Of course, none of that is to say Stadia was doomed from the start. Google’s track record, and Stadia’s own past, call into question whether it was ever properly committed to the ambitious endeavor. Stadia’s first-party studios shutdown last year, scuttling projects that were still in pre-production and leaving some developers who had moved across the country for the company feeling betrayed. At the time, Kotaku reported that Harrison had told Stadia staff that Microsoft buying Bethesda had been one of the reasons for the closures, convincing Google that the price of competing in first-party development was more than it wanted to pay.

“We remain deeply committed to gaming, and we will continue to invest in new tools, technologies and platforms that power the success of developers, industry partners, cloud customers and creators,” Harrison wrote in today’s blog post.

     

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This new underwater camera is powered by sound – CBC.ca

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As It Happens6:24Scientists develop a wireless underwater camera that’s powered by sound

What if you could photograph the deepest depths of the sea using a camera powered only by the ocean’s soundscape?

That’s the end goal of a new prototype device developed by scientists at the Massachusetts Institute of Technology (MIT) — a wireless, battery-free underwater camera that runs on sound waves. 

“The way it works is that, underwater, actually, you have a lot of sound,” Fadel Adib, an associate professor of electrical engineering and computer science at MIT, told As It Happens host Nil Köksal.

“The sound comes from the waves, sounds of animals and so on and so forth. You also have ships. And all of these cause underwater sound.”

Adib and his colleagues authored a paper outlining their prototype, published this week in the journal Nature Communications. They say it can take colour photos in dark environments, and is 100,000 times more energy-efficient than other undersea cameras.

So much ocean left to explore

The ocean makes up about 70 per cent of the planet’s surface, but marine experts estimate that somewhere between 80 to 95 per cent remains unexplored.

Adib blames that on the limitations of existing underwater cameras. In order to keep them running for a significant period of time, you have to keep them powered by tethering them to a research vessel, or sending a ship to recharge their batteries.

“And so what we ended up doing to overcome this is that we built the first underwater camera that needs no battery, and it can self-power and it can also get data and transmit it back to us,” he said.

WATCH | How MIT’s wireless underwater camera works:

[embedded content]

Guadalupe Bribiesca-Contreras, a postdoctoral researcher at the U.K.’s Natural History Museum who has used underwater photography to discover new deepsea life, called the findings “so exciting.”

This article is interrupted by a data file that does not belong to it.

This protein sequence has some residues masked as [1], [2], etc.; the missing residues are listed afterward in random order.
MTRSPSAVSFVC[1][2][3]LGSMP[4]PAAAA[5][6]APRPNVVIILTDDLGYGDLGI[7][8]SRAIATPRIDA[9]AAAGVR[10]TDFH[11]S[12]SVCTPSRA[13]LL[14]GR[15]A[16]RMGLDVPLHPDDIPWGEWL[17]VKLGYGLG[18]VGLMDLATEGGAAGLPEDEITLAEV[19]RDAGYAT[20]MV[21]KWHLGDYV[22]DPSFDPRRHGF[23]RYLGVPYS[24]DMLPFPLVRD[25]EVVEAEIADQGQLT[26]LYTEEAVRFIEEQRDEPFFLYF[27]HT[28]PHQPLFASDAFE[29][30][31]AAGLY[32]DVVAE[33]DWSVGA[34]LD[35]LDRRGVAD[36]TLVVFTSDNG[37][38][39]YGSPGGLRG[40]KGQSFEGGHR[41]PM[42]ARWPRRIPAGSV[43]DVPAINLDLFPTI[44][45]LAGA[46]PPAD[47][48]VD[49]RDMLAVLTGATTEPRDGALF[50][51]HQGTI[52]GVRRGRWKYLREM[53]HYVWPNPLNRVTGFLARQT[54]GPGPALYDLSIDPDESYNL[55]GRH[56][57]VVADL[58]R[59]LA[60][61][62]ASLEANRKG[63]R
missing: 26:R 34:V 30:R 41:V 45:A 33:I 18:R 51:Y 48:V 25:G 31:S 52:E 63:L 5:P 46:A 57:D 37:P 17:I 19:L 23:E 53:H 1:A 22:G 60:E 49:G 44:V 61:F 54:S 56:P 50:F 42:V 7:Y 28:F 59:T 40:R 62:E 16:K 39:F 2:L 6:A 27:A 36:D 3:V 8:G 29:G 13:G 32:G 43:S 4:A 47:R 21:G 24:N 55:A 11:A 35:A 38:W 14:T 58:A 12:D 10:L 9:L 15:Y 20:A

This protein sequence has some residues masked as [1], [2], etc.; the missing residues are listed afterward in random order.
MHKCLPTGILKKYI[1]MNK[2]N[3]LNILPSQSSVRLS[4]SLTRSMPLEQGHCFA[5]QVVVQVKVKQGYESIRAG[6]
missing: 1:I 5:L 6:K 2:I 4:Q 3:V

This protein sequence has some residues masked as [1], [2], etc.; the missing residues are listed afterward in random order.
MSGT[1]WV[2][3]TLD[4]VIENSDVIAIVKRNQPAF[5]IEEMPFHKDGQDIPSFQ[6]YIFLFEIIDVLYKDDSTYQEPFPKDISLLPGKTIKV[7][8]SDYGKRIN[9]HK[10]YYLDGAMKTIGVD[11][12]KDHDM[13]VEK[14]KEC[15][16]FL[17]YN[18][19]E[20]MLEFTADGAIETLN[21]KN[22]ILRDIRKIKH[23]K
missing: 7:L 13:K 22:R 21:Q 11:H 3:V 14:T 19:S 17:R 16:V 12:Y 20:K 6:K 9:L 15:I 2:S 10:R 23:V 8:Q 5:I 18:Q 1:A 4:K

“Time-lapse cameras have been used to understand more about life in the deepsea, but a challenge has been how long the batteries last,” she told As It Happens in an email.

“Having a battery-free camera could allow us to better understand the deepsea ecosystems, as well as monitor these.”

How it works

The prototype underwater camera is made up of two domes and a cylinder. One dome houses the image sensor, and the other houses the flash.

The cylinder is covered in a specialized material that allows the camera to harness sound waves and convert them into electrical energy, which it uses to power up. Once powered, the camera emits a low-powered flash that allows it to capture images. It then transmits those images to a remote receiver. 

The prototype underwater camera is made up of two domes and a cylinder. One dome is the image sensor, and the other is the flash. The cylinder is covered in a material that allows it to harvest sound waves and convert it into electrical energy. (Adam Glanzman/MIT)

So far, the researchers have tested the device only in freshwater environments, and they supplied the sound needed to power the device from nearby on the shore. The next phase of research, Adib said, will involve testing it in the ocean off the coast of Cape Cod, Mass., and harnessing sounds from the sea itself. 

“In the future, you can imagine using the existing sounds [such as] dolphins to be able to power them up. But that’s going to require some level of research before we do that,” Adib said.

They’re also working on expanding its communication range transmission time, Adib said. Currently, it’s limited to about 100 metres and takes about two hours to transmit a colour photo.

Once they’ve perfected the technology, Adib says it could have major implications for ocean exploration and climate change research.

“We want to be able to use them to monitor, for example, underwater currents, because these are highly related to what impacts the climate,” he said. “Or even underwater corals, seeing how they are being impacted by climate change and how potentially intervention to mitigate climate change is helping them recover.”

A blurry but colorful picture of a starfish and four rocks.
A starfish photographed by the new underwater camera prototype. (Submitted by Fadel Adib)